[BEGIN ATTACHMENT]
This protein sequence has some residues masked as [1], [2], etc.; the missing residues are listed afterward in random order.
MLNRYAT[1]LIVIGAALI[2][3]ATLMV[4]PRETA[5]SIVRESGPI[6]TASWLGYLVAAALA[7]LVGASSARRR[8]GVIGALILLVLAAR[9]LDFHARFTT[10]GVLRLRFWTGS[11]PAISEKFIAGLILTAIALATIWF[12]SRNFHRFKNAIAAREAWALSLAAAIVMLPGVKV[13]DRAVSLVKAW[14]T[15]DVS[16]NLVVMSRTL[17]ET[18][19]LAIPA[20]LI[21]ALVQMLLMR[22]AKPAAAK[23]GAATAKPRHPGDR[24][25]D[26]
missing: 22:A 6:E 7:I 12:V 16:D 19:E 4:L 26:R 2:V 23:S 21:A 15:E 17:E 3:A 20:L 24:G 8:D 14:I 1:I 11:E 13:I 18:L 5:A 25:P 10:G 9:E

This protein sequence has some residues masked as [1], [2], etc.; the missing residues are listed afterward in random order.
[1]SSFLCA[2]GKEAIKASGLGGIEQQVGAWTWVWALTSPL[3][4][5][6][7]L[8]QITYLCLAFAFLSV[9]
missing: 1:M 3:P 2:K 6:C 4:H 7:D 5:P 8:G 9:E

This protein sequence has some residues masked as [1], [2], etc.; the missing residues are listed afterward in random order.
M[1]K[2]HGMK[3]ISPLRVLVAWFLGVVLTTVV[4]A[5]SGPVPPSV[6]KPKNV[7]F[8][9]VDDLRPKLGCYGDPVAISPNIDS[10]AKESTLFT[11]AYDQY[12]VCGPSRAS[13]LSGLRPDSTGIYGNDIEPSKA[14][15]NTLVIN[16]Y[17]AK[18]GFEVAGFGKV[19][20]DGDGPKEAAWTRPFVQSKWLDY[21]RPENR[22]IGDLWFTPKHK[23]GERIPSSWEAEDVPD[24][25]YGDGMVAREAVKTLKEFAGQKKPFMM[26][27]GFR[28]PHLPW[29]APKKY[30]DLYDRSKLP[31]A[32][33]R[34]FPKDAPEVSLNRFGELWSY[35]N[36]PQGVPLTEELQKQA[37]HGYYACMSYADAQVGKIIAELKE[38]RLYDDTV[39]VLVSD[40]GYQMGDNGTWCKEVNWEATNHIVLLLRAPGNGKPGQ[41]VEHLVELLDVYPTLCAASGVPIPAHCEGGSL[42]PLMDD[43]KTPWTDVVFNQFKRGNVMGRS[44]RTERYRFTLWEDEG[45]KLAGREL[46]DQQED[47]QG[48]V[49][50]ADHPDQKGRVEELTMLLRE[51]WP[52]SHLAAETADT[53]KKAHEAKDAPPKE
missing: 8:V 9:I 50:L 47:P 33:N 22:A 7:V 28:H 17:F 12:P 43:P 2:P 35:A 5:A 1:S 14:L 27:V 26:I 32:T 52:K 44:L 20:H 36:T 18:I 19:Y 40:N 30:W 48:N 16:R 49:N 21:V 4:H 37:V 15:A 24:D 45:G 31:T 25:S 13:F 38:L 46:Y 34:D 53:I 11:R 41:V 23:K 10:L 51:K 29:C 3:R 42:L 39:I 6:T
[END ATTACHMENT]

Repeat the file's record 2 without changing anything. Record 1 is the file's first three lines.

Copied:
This protein sequence has some residues masked as [1], [2], etc.; the missing residues are listed afterward in random order.
[1]SSFLCA[2]GKEAIKASGLGGIEQQVGAWTWVWALTSPL[3][4][5][6][7]L[8]QITYLCLAFAFLSV[9]
missing: 1:M 3:P 2:K 6:C 4:H 7:D 5:P 8:G 9:E